Research in the Humans and Autonomy Lab (HAL*) focuses on the multifaceted interactions of human and computer decision-making in complex sociotechnical systems with embedded autonomy.
Given the explosion of autonomous technology in aviation, medicine, and even in everyday mundane environments like driving, the need for humans as supervisors of and collaborators in complex autonomous control systems has replaced the need for humans in direct manual control.
Instead of relying on humans for well-rehearsed skill execution and rule following that requires significant practice and memorization (and subject to problems such as fatigue and boredom), autonomous systems need humans for their more abstract levels of knowledge synthesis, judgment, and reasoning. Autonomous systems today, and even more so in the future, require coordination and teamwork for mutual support between humans and machines for both improved system safety and performance.
Employing human-systems engineering principles to autonomous system modeling, design, and evaluation, and identifying ways in which humans and computers can leverage the strengths of the other in an autonomous system to achieve superior decisions together is the central focus of HAL.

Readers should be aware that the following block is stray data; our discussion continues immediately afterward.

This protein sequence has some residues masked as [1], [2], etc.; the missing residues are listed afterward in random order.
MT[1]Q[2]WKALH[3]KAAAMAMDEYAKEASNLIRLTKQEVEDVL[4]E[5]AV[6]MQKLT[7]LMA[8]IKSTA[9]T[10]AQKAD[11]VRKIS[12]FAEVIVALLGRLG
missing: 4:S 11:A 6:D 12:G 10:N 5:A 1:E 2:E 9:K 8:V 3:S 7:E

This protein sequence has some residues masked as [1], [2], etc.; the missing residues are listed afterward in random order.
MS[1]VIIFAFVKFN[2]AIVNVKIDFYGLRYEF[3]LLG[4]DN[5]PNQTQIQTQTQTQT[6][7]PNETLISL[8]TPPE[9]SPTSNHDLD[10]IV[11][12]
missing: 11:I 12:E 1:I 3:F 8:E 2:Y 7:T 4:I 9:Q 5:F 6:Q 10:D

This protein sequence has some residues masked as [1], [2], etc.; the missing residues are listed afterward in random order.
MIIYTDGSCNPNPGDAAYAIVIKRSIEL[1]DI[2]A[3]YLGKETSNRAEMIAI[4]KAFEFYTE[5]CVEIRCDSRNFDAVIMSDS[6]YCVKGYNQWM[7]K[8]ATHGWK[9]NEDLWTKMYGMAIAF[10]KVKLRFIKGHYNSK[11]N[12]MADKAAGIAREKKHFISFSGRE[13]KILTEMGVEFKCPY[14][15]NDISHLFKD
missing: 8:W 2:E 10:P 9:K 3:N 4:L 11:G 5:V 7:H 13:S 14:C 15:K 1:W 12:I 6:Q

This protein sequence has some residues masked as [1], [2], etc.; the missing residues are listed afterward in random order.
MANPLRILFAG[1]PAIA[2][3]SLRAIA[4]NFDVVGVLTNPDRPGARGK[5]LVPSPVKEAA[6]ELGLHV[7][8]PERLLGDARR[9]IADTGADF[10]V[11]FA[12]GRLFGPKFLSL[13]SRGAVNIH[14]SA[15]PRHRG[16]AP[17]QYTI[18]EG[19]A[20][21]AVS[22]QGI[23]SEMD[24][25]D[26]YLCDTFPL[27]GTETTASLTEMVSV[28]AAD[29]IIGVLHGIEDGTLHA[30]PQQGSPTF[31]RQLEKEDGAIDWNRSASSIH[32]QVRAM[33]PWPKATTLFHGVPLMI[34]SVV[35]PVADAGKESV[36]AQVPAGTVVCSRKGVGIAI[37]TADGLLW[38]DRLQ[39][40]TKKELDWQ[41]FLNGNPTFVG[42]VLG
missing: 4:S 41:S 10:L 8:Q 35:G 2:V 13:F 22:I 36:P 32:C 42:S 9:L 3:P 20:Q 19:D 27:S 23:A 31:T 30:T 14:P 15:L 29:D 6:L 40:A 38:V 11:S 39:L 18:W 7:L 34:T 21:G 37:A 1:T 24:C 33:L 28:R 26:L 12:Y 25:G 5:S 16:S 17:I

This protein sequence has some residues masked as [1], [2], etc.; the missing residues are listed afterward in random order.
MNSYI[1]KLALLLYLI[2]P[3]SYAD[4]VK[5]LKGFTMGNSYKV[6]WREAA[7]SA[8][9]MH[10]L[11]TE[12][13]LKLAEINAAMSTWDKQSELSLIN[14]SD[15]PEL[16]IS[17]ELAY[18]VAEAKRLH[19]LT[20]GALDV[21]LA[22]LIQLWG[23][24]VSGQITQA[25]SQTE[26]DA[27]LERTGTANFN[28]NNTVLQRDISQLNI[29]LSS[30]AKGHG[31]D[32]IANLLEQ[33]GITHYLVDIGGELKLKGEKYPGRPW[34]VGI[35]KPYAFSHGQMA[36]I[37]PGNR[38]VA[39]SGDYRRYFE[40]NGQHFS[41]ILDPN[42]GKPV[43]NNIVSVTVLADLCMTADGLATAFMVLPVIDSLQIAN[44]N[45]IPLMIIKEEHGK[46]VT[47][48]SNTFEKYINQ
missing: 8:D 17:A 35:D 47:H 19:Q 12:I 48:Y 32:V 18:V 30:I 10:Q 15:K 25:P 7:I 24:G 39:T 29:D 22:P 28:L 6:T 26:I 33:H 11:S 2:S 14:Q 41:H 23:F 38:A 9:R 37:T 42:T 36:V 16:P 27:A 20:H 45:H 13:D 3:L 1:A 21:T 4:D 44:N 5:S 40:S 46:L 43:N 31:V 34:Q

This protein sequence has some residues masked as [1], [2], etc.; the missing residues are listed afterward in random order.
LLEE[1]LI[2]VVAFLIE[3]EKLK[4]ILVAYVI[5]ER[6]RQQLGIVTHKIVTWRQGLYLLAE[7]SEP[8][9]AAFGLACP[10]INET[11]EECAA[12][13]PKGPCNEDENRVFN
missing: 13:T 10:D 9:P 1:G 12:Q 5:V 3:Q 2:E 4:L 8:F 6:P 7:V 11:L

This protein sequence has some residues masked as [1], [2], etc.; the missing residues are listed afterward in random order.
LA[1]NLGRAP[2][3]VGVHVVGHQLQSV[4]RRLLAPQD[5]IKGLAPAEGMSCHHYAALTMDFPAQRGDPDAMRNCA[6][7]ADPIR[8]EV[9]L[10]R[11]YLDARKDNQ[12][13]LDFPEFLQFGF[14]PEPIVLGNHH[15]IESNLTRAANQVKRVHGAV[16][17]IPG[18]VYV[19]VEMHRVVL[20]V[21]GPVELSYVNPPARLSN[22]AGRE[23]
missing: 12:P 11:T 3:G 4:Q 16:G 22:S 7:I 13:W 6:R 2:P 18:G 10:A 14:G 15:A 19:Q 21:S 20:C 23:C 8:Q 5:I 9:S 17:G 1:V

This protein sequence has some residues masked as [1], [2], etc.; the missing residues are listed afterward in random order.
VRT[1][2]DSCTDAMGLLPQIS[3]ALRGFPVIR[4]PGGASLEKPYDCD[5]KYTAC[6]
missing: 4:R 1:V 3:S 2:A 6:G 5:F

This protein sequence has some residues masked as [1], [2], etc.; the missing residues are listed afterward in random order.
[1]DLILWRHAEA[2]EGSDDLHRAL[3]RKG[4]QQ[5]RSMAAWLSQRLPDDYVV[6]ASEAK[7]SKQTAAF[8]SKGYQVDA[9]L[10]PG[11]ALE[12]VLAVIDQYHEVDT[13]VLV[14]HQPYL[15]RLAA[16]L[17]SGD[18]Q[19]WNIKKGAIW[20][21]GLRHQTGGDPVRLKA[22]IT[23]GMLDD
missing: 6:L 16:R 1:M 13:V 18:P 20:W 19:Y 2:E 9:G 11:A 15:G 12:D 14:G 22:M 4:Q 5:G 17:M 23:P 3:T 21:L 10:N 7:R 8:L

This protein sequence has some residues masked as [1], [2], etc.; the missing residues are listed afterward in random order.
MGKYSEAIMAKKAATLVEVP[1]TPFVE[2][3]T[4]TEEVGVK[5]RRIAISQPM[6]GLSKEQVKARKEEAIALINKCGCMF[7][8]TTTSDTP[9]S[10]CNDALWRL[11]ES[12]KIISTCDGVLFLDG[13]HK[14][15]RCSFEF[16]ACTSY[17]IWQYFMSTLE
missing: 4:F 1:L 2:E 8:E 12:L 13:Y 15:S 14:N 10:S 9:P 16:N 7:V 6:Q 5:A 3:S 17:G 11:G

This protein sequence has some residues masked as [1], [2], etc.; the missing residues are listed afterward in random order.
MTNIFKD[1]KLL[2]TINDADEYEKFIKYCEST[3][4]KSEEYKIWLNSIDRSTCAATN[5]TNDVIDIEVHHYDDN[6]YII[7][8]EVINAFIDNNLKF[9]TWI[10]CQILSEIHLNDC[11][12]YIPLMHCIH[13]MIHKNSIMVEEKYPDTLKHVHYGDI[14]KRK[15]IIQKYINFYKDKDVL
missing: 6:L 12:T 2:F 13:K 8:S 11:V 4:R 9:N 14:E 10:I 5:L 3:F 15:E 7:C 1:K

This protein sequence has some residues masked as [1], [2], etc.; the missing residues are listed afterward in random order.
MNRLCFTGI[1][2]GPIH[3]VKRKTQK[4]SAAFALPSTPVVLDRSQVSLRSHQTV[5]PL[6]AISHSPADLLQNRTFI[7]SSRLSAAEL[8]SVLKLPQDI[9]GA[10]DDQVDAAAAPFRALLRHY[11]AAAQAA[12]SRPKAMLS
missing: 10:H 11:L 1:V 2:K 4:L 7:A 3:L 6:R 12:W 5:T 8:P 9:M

Current research projects include workload reduction for operators of autonomous systems, identification and assessment of the impact of transition from low to high task loading, development of a safety simulation for mixed manned and unmanned robotic environments, developing predictive models for operator trust of autonomous systems, and the use of Functional Near-Infrared Spectroscopy (fNIRS) for cognitive state detection and prediction.
*HAL was previously known as the Humans and Automation Laboratory at MIT and was moved to Duke University in the Fall of 2013. See http://web.mit.edu/aeroastro/labs/halab/index.shtml for archival information about HAL 1.0.